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Cannes late additions

As is its wont, Cannes continues to tinker with its programme, announcing a half dozen additional features, a pair of documentaries – one of which will also appear in Doc Edge Festival – and 22 titles in the Cannes Classics selection, aka We Thought You Were Dead.

Festival organizers noted that this year, even with screening several older titles, not one bit of celluloid will be harmed. The presentation of Cannes Classics will be an all digital affair.

Sophia Loren will be the section’s guest of honour. The Cannes Best Actress (1961) and jury president five years later, will attend the screening of her most recent role, in Edoardo Ponti’s La Voce Humana. She also appears in the Classics section in Vittorio de Sica’s 1964 Marriage Italian Style.

The two documentaries offered both concern themselves with filmmaking. Steve James’ Life Itself screens in Cannes just ahead of James’ trip to NZ to present the film at the Documentary Edge Festival. Hilla Medalia’s The Go-Go Boys: the Inside Story of Cannon Films is one of two new docos to tell the story of producers and cousins Menahem Golan and Yoram Globus. (The other title is Electric Boogaloo, which will premiere at this year’s Mebourne IFF.)

Completing the festival’s official selection are a half dozen titles. Four are presented as special screenings, including Pablo Fendrik’sThe Ardour featuring jury member Gael Garcia Bernal.

Selectors have added André Téchiné’s In The Name of my Daughter as an out of competition title in the main programme. In the Un Certain Regard line-up, Kornel Mundruczo’s White God is added.

The remaining three special screenings will be for Laurent Becue-Renard’s documentary Of Men and War, Adilkhan Yerzhanov’s The Owners and Tony Gatlif’s Geronimo.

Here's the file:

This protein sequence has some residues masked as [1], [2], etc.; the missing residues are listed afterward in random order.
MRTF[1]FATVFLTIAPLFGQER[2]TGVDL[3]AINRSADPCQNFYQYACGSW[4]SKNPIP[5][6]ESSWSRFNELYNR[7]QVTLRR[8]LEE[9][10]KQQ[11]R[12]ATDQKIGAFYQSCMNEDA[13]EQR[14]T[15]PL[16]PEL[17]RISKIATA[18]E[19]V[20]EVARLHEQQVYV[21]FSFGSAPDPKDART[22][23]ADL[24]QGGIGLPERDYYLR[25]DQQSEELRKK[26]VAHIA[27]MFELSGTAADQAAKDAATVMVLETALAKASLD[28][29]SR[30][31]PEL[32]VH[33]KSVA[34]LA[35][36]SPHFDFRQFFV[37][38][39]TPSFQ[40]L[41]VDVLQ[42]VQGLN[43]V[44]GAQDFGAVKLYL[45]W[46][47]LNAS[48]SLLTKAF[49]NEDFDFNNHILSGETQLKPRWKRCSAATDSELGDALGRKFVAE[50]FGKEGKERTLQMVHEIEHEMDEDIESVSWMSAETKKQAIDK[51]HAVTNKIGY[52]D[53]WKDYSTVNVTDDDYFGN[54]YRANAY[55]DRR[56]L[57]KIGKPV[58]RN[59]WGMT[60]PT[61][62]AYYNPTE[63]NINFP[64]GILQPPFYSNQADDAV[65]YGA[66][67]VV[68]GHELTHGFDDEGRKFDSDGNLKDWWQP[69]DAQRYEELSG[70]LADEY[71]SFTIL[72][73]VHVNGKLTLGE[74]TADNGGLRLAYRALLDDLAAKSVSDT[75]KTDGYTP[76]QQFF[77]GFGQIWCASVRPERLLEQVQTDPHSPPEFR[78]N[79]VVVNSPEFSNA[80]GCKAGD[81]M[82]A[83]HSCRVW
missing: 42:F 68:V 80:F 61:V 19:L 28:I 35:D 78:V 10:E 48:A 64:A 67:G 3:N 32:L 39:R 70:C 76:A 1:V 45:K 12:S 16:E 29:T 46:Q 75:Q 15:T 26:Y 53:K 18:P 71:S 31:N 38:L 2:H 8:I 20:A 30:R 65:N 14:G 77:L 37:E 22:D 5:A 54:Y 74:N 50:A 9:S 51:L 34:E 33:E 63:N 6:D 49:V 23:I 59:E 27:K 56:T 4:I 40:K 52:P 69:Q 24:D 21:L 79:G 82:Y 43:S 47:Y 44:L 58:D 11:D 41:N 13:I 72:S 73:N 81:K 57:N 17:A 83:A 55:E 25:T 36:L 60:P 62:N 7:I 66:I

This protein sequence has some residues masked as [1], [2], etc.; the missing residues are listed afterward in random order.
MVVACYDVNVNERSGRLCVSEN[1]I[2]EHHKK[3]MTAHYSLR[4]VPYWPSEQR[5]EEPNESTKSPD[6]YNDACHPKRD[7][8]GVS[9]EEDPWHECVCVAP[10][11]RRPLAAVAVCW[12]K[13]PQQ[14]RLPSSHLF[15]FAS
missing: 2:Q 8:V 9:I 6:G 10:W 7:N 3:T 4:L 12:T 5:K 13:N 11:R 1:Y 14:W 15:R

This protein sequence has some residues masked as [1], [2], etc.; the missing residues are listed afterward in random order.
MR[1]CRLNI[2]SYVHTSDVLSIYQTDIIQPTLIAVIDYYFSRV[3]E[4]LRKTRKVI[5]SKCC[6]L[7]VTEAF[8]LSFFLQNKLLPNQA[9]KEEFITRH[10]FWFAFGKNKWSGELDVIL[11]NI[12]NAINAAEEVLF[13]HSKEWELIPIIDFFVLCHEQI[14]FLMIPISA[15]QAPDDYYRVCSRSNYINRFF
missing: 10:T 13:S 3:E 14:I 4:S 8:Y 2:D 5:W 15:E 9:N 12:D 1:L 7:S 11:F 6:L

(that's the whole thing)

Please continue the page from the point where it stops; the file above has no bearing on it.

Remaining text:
Among the classics are Alfred Hitchcock’s adaptation of Daphne du Maurier’s Jamaica Inn. The title has been making headlines in the UK recently, after the BBC broadcast the opening part of its latest adaptation of the story with an all-but inaudible dialogue track.

Also selected is Fellini’s , from which title comes the still of actor Marcello Mastroianni used for the Cannes poster this year.

The Classics line-up will be:
8½ by Federico Fellini (1963, 2h13)
A FISTFUL OF DOLLARS by Sergio Leone (1964, 1h40)
PARIS, TEXAS by Wim Wenders (1984, 2h25)
REGARDS SUR UNE REVOLUTION : COMMENT YUKONG DEPLAÇA LES MONTAGNES by Marceline Loridan et Joris Ivens (1976, 1h11)
CRUEL STORY OF YOUTH (SEISHUN ZANKOKU MONOGATARI) by Nagisa Oshima (1960, 1h32)
WOODEN CROSSES (LES CROIX DE BOIS) by Raymond Bernard (1931, 1h55)
OVERLORD by Stuart Cooper (1975, 1h24)
LA PAURA / ANGST / LA PEUR by Roberto Rossellini (1954, 1h23)
BLIND CHANCE (PRZYPADEK) by Krzysztof Kieślowski (1981, 1h57)
THE LAST METRO (LE DERNIER METRO) by François Truffaut (1980, 2h21)
DRAGON INN  (龍門客棧) by King Hu (1967, 1h51)
DAYBREAK (LE JOUR SE LEVE) by Marcel Carné (1939, 1h31)
COLOR OF THE POMEGRANATE (SAYAT NOVA) by Sergei Parajanov (1968, 1h17)
LEOLO by Jean-Claude Lauzon (1992, 1h42)
GACIOUS LIVING (LA VIE DE CHATEAU) by Jean-Paul Rappeneau (1965, 1h30)
JAMAICA INN (LA TAVERNE DE LA JAMAÏQUE) by Alfred Hitchcock (1939, 1h40)
LES VIOLONS DU BAL by Michel Drach (1974, 1h44)
BLUE MOUNTAINS (LES MONTAGNES BLEUES) by Eldar Shengelaia (1983, 1h31)
LOST HORIZON (HORIZONS PERDUS) by Frank Capra (1937, 2h12)
THE BITCH (LA CHIENNE) by Jean Renoir (1939, 1h35)
TOKYO ORINPIKKU (TOKYO OLYMPIADES) by Kon Ichikawa (1965, 2h)

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